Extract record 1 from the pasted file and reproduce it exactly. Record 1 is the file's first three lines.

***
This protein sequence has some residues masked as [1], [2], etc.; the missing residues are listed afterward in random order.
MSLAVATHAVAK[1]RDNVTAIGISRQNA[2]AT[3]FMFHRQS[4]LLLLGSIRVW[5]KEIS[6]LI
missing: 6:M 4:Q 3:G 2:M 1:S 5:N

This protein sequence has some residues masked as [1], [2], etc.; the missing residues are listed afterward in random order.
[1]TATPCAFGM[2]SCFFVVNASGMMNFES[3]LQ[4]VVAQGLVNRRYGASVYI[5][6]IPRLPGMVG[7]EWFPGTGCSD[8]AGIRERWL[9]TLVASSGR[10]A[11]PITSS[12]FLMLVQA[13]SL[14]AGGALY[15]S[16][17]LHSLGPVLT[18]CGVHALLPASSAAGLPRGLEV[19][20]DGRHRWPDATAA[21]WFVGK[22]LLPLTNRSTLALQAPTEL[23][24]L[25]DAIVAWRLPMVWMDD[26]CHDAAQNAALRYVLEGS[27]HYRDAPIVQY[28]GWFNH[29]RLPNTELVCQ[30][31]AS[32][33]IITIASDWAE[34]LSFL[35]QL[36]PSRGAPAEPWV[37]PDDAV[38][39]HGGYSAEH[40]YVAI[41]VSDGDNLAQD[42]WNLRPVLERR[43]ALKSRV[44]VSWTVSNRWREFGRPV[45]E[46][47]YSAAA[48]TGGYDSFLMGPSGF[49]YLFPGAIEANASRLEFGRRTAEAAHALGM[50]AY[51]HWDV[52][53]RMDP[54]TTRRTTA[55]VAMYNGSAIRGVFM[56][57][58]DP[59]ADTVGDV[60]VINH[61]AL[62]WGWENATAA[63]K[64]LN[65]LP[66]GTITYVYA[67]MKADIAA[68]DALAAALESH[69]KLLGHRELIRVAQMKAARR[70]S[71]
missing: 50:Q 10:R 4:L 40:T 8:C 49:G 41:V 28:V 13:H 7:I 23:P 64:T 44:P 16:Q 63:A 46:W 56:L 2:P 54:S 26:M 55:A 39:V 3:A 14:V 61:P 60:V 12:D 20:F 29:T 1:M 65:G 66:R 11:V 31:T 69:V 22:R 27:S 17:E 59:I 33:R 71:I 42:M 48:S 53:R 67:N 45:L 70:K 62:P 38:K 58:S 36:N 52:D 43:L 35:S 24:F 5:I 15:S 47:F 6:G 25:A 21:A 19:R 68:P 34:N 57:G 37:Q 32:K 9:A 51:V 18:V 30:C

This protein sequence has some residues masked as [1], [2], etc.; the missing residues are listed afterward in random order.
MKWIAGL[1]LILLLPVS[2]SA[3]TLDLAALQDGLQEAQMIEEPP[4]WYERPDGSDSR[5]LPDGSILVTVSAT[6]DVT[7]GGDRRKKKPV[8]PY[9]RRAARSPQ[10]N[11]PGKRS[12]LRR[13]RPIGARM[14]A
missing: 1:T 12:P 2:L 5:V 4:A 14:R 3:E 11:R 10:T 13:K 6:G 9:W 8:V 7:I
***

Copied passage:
This protein sequence has some residues masked as [1], [2], etc.; the missing residues are listed afterward in random order.
MSLAVATHAVAK[1]RDNVTAIGISRQNA[2]AT[3]FMFHRQS[4]LLLLGSIRVW[5]KEIS[6]LI
missing: 6:M 4:Q 3:G 2:M 1:S 5:N